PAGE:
We again encountered many other walkers along the way and also when we stopped for a rest. Even when the language was a barrier, the fact that we were all walking, tired, and sore, the Camino is a great meeting point; we all have something in common. We met Grace from the Netherlands who told us she was attacked by a dog on the previous day and was bitten quite badly. The owner of the dog took her into the house and afterwards brought her to a hospital for the wound to be dressed. A dreadful experience for anyone at any time but no doubt compounded by walking the Camino.

We all chatted together I began to hum the famous song ‘Grace’ based on the tragic relationship of 1916 Rising leader, Joseph Mary Plunkett with Grace Gifford. I told the story and the group insisted I sing it for her which I did and as we walked we sang the song. She got me to sign my name on her back pack and since then she has blogged the meeting with the ‘singing priest’ and the Irish group! The next day we stopped in the woods where in a clearing there were two lads selling leather bracelets and Camino trinkets. One of them had a guitar and as soon as he realised we were Irish, he gave us a fine rendition of the Wild Rover. We also met Kirsten from Germany who walked with us for a while as we all shared our stories. Though we were only away for a week, it was still comfort food to meet other Irish pilgrims as we walked along and it was good to meet pilgrims from Blanchardstown and Ballinteer, as well as Roscommon and Cavan. The scallop shell of the Camino illustrates the myriad roads all going towards Santiago de Compostella, and it also shows me the many different people one can meet along the way.

Leaving Arcade was one of the nicest parts of the walk as it was a beautiful morning and we all gathered before the old Roman bridge crossing over the wide Verdugo river. I took out my camera to take some pictures. An old woman was selling Camino shells from the door of her house and I bought one as I passed along the way. Traditionally the scallop shell tells a story; it is used as a food utensil; a spoon, a soup bowl, and something to cut food with. We climbed up through the old town along pretty streets and hanging baskets. All along the way we saw ripe grapes hanging on vines and some people harvesting them and we also saw large pumpkins growing in fields. People would say Galicia is like Ireland in its countryside but with the vines and pumpkins outdoors everywhere you go, you would soon realise that we are a little further south.

Given the time of the year and the location, the walks were manageable and while the days were fine, the sun wasn’t too hot. We were glad to stop and rest in different places and have some water or iced tea and something to eat. We were surprised to find some places very busy with walkers and pilgrims and it was at times like this that we were glad to have travelled with a group like ‘Follow the Camino’ where we knew that we had a place to stay each night. Meeting together in the evenings after a rest, to gather for Mass, and then for a meal was a blessing where we could give thanks for a good day. At Mass we held our parishioners in prayer as well as all who asked us to remember them along the way. It was also good to pray with other people we met as we walked. We had seen a group of women from the United States on our first night and over the days we encountered them on the roads and tracks. One morning we met them over breakfast in Pontevedra and they called me over to their table. One of the women must have heard I was a priest so she asked me to pray with them as it was her birthday. So there and then, across the breakfast table we joined hands and prayed together. Obviously, the day was significant and poignant for her on the Camino away from home, but also because it was September 11th. We prayed for all who died as a result of the terrible attacks on New York, Washington, and Pennsylvania in 2001. We all realised that we were going on to Caldas De Reis that day and we arranged that they join us for Mass in the evening as we would be staying in the same hotel. So similar to each evening, we gathered in one of the hotel rooms and celebrated Mass at the end of our day to give thanks and pray.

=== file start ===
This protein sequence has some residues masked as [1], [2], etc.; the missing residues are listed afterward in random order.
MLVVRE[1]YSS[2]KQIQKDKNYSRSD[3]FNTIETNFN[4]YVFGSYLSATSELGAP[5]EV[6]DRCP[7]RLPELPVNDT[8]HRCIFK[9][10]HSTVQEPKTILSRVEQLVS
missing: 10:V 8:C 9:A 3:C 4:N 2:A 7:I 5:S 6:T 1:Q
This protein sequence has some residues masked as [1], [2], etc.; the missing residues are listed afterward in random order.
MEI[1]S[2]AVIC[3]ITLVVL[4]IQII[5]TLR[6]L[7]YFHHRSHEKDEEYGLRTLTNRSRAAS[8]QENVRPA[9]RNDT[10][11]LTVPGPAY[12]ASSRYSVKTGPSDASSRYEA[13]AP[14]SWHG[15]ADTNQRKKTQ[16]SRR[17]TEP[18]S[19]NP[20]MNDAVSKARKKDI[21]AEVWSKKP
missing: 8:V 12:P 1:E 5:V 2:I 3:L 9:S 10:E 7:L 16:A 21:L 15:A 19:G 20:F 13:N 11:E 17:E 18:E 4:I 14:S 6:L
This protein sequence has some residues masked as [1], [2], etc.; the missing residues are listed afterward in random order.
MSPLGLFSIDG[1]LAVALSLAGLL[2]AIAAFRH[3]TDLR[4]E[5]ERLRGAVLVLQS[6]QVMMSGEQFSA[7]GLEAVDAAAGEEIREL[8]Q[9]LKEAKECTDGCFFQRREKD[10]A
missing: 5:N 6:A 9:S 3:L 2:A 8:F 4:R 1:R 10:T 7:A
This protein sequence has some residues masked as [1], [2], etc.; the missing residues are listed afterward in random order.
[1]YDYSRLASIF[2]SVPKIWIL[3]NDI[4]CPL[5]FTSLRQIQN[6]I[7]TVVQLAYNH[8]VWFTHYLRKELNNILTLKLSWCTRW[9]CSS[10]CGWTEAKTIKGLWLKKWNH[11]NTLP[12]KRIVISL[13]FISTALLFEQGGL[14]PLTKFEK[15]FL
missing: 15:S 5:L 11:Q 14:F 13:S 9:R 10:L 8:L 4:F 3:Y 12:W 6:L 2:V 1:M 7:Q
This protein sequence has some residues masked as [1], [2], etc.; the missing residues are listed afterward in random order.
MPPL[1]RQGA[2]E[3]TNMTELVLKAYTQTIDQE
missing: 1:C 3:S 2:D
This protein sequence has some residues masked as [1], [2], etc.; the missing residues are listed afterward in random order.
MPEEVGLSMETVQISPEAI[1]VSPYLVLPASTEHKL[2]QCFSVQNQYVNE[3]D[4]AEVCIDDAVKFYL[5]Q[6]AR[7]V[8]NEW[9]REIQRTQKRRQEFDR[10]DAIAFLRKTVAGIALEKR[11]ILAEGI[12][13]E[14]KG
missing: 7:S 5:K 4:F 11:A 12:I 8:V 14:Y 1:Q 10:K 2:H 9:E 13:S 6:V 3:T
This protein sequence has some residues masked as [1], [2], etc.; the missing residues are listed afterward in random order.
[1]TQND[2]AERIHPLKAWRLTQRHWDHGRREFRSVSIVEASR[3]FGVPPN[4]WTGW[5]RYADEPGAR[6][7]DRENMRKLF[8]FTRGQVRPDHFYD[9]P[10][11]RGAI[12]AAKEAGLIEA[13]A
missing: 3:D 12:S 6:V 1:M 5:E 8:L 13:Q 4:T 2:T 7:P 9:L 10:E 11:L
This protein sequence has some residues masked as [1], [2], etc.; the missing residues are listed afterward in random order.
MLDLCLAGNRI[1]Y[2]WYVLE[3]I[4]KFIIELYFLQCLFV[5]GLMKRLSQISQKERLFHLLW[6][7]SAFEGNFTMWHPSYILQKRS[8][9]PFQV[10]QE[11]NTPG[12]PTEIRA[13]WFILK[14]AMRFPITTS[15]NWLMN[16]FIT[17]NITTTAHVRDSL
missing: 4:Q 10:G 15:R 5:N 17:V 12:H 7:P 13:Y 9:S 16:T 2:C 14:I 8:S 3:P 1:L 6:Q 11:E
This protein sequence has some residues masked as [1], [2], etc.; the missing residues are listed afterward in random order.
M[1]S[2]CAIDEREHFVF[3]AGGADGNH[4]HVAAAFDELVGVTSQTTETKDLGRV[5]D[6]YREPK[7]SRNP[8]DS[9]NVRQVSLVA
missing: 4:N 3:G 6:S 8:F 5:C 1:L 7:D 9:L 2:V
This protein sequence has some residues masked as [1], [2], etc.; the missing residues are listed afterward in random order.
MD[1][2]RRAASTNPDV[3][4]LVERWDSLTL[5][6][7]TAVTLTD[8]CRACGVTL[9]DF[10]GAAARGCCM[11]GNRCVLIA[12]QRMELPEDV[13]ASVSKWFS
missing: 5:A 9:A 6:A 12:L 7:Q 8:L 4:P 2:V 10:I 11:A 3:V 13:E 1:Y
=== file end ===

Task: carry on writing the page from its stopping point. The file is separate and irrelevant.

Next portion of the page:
Sharing our stories as we walked along the way with the group we travelled with and also meeting others and walking with them was very special. There were moments which were charged with emotion; like the times we saw way points covered with prayer intentions written in different languages. At each way point, each of us would place a stone or a shell to either offer a prayer for someone, or to let go of painful memory and leave it behind. We also came across a place where someone had left behind walking shoes and walking stick. One of our group said that this can often be a sign that a person just couldn’t go on. This was less than 25 kms from Santiago de Compostella.